70% of people don’t wash their hands before leaving the toilet and even if you are one of those that wash your hands its possible that you may get germs on your hands from the door handle when leaving the toilet. Hear StepNpull company founder Mick talk to the Radio 2 Innovations program about the StepNpull.
This rather amusing notice came to our attention recently, it’s a notice to employees from their employers and business owners. The employees have a crucial hygiene role in the catering industry and its telling them to wash and dry hands before returning to work and as an afterthought in brackets they add that they much use a paper towel to open the door to prevent recontamination.
It’s actually great that a business owner recognises that recontamination takes place after people wash and dry their hands then touch the door handle as its been proved that toilet door handles are harbourers of germs and bacteria from people that fail to wash their hands correctly or simply don’t wash their hands (yes these people exist and we refer to them as ‘walkers’ as opposed to us clean and nice people that wash our hands correctly and are referred to as ‘washers’).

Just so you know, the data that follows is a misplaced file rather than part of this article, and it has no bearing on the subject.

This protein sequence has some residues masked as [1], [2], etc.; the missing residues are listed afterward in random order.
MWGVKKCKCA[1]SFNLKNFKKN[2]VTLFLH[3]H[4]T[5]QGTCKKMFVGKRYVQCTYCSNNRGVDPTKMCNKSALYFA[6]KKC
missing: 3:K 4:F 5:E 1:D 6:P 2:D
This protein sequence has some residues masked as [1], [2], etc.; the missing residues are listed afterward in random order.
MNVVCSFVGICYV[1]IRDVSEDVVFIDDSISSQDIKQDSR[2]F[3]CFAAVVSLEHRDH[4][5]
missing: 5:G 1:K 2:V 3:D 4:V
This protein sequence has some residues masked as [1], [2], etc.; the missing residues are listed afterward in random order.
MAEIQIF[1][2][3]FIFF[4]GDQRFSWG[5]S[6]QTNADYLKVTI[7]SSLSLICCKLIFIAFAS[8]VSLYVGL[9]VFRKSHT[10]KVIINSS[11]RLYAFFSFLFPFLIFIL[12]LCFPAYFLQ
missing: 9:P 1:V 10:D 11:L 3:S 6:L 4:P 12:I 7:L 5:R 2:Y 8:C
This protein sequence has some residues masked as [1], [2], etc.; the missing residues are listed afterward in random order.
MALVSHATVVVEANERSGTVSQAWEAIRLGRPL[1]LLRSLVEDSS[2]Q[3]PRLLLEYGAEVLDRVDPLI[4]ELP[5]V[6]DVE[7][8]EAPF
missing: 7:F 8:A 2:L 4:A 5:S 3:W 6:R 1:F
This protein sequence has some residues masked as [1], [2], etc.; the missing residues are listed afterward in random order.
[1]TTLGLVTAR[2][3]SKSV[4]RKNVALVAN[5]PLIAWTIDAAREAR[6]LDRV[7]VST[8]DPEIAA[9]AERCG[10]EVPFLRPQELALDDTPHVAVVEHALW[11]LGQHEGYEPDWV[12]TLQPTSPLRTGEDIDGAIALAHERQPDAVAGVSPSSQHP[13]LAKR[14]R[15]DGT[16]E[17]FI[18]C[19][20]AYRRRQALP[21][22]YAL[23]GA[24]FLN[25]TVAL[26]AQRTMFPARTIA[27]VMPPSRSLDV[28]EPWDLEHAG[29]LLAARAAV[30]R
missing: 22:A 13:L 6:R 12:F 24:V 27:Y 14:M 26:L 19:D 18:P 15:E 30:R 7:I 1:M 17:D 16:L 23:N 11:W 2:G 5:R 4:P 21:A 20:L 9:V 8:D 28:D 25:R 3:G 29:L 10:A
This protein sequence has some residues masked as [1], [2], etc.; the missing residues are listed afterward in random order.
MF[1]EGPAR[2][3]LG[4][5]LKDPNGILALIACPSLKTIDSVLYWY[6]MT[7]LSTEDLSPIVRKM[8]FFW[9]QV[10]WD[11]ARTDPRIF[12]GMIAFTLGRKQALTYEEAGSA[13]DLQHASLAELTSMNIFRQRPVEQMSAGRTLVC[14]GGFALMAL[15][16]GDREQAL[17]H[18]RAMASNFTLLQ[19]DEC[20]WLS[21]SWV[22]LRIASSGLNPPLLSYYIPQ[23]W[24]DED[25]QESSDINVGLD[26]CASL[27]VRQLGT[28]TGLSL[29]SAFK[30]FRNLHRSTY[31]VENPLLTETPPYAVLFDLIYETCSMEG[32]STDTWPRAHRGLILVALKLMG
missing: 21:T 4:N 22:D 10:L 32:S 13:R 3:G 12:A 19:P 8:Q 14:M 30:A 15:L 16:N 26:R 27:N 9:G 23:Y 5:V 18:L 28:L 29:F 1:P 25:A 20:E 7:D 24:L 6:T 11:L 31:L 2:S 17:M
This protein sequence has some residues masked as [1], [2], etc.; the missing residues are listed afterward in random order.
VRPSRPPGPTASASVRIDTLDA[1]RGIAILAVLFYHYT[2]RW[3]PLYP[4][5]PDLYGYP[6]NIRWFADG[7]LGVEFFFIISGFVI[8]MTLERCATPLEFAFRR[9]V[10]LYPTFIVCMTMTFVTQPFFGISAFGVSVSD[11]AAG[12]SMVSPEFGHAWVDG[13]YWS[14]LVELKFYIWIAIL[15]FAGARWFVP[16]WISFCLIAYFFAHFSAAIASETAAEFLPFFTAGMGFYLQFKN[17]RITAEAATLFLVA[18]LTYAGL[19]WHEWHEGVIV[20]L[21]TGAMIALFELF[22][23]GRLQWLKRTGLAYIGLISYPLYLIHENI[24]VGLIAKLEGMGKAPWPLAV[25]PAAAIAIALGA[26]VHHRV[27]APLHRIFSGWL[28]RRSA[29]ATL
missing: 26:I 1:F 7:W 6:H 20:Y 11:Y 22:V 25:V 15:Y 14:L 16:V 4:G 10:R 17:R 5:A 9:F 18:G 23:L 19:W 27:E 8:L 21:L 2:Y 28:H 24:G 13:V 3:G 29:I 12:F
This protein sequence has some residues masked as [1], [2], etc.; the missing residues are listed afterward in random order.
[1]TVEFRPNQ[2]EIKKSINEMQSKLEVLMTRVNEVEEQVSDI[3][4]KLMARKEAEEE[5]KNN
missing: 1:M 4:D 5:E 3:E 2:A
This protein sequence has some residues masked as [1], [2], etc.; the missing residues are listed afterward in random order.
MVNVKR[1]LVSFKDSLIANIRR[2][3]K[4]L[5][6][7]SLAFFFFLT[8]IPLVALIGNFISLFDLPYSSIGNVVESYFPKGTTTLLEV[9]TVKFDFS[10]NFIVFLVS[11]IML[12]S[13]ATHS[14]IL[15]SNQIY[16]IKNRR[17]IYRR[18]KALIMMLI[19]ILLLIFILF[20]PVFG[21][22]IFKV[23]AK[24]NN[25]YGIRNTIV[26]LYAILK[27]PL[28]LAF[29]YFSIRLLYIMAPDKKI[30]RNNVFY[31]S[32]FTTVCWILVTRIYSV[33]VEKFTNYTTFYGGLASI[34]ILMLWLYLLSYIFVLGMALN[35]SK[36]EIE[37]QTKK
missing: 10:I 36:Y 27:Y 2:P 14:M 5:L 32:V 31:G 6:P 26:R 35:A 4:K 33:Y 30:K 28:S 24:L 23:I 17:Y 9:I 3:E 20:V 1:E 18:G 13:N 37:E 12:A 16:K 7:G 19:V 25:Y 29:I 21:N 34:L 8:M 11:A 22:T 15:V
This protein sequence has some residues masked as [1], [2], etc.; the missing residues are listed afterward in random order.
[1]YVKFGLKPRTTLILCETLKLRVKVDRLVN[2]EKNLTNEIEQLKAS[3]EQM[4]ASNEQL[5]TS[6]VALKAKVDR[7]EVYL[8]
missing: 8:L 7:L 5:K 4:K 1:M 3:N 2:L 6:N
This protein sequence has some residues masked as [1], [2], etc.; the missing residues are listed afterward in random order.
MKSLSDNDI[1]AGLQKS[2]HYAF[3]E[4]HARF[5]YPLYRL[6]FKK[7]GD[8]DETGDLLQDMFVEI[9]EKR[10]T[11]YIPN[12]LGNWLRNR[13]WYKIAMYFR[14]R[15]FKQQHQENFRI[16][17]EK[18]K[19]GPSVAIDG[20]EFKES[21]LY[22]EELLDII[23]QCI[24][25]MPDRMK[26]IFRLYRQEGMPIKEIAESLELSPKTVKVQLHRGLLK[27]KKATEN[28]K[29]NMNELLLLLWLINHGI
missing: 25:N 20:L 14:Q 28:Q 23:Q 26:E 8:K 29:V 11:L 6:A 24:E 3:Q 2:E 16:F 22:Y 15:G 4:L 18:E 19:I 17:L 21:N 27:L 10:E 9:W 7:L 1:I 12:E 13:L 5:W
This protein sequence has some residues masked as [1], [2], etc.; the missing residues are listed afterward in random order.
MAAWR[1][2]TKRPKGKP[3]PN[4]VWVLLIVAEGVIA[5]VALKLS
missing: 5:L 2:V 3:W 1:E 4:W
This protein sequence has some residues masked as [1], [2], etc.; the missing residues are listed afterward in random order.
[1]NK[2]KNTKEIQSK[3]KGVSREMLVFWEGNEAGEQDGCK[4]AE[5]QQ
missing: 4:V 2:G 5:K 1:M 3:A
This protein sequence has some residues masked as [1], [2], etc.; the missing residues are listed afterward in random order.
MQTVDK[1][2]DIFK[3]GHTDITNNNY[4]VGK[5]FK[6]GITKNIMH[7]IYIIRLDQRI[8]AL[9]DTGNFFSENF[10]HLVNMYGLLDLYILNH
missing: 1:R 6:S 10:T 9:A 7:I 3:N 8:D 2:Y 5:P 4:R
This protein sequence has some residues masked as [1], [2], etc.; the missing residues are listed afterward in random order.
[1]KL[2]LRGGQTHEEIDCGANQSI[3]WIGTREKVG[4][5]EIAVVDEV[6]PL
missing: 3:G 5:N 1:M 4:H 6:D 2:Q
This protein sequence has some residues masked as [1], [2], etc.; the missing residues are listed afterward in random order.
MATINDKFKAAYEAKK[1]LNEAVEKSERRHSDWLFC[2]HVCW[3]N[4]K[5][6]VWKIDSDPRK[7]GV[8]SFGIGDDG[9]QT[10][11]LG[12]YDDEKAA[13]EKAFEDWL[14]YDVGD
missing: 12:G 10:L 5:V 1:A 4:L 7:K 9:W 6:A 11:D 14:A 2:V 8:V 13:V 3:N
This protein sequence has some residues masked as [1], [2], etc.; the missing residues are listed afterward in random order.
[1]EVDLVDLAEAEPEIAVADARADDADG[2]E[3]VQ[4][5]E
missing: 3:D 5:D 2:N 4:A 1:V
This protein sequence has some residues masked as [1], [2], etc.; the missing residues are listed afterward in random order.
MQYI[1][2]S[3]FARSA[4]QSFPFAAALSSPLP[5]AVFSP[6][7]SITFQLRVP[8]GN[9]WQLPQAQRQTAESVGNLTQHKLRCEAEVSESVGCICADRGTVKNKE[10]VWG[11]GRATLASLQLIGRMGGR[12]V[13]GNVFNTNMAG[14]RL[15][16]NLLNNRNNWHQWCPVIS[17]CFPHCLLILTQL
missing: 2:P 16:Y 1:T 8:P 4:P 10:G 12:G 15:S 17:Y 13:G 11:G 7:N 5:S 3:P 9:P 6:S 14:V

Despite it being great that a business recognises the fact that toilet doors are filthy things it’s not sustainable, healthy or efficient to have every employee to use a paper towel to open the toilet door so we strongly suggest they purchase and install a hands-free door opener and that’s where the StepNpull can help to enable employees to leave the toilet cleanly and efficiently and without them leaving a pile of paper towels behind the door.
Would you be happy knowing that the chance of you not having faecal matter on your food is only reduced if an employee remembers to read a notice and open the toilet door with a paper towel? No we didn’t think so. We suggest they fit a StepNpull and improve the hygiene of employees and reduce the health risks to the people eating the food prepared by these employees.
BBC Essex wanted to know about the new StepNpull product that had been launched in the UK and Europe that aims to reduce the spread of disease by giving toilet users a choice of how to open the door when they leave. It avoids the toilet user from touching a key potentially contaminated touch-point, the dreaded toilet door handle.
Here what Michael Janaway and Danny Crates have to say about the product